David Lean's original composition. Clutter, clutter, clutter. This guy won an Academy Award? There must not have been any more competition than when Jim Cameron won for that sinking boat picture. Distractions from the actors abound in this scene. Half the audience will spend all their time reading those Roman numerals on the side of the armored car trying to figure out what they come to. Is this the appropriate place for an arithmetic test? Those that can either read the Roman numerals or simply don't care will be just as distracted by that laundry hanging behind news correspondent Bentley. Hey is that some sort of joke? Lawrence is sitting on a Rolls talking to a Bentley.
Pan & Scan offers a whimsical version of this scene. In the frame at left it appears that Lawrence is being questioned by a hat brim. In the frame on the right it looks like Bentley is interviewing a fender. No wonder some people find this film confusing. The distracting Roman numerals and flapping laundry still distract from the drama.
Letterboxing causes loss of detail, making it harder to read the Roman numerals. Viewers will have to concentrate more to be able to figure them out. The all important action of camels walking off in the distance has now become almost impossible to recognize. Those Arabs could be riding hippos from all we can tell here.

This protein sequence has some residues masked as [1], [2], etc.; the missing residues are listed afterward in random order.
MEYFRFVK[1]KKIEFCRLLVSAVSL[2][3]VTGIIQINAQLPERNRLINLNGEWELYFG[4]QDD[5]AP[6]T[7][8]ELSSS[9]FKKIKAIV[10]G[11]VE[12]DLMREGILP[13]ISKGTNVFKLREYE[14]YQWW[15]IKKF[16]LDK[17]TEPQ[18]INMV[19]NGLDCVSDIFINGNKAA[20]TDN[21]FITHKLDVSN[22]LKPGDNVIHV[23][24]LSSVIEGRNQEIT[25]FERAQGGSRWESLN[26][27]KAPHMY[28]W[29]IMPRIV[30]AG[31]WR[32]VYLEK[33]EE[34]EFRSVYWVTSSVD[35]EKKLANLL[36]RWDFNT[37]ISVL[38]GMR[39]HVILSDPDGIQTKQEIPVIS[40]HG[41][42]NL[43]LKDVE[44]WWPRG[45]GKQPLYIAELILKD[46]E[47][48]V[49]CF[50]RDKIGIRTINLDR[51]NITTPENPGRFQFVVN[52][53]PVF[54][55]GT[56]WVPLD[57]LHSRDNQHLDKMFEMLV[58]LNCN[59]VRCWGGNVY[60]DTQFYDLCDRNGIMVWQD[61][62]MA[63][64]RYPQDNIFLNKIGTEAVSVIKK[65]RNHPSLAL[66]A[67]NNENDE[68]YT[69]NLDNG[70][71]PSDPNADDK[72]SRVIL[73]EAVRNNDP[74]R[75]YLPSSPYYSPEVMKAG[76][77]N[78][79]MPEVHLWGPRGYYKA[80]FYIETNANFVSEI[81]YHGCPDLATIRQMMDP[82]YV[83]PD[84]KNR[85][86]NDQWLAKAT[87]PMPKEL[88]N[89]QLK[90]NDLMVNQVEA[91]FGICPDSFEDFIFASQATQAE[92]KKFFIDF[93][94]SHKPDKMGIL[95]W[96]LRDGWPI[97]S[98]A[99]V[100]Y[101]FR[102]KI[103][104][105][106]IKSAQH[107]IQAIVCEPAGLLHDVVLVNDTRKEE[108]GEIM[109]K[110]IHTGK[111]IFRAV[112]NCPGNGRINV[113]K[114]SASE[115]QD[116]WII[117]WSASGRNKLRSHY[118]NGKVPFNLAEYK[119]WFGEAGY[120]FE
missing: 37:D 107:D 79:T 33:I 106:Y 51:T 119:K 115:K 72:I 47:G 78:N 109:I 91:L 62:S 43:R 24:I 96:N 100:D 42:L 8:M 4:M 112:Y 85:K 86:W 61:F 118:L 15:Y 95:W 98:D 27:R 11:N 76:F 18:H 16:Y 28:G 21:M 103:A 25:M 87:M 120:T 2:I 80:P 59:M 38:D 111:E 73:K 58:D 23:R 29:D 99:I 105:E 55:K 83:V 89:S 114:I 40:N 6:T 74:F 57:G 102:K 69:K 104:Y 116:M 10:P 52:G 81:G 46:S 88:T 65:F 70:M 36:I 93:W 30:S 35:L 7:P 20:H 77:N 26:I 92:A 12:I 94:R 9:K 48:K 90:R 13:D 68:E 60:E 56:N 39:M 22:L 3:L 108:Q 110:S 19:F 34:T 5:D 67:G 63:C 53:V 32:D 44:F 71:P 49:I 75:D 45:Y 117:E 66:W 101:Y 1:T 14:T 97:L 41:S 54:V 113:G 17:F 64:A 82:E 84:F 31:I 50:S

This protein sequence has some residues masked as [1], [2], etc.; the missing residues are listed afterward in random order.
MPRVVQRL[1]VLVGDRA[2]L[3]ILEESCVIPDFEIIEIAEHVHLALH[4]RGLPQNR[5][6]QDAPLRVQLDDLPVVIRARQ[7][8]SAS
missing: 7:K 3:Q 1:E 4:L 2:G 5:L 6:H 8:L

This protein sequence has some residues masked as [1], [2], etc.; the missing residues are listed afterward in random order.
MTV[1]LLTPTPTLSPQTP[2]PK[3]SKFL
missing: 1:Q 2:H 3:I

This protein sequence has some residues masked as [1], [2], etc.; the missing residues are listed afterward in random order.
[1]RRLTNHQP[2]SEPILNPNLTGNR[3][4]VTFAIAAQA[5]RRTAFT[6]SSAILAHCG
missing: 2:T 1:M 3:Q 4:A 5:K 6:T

The FlikFX digital recomposition system to the rescue! No more worrying about Roman numerals. The storyline is improved by showing the close relationship between desert warrior and globe trotting news correspondent. As a matter of fact, in this recomposited version it appears that Mr. Bentley is showing a keen interest in Lawrence's notes. Antique car buffs get a really swell view of the Rolls engine. Lean's work gets a much needed improvement through the digital magic of FlikFX.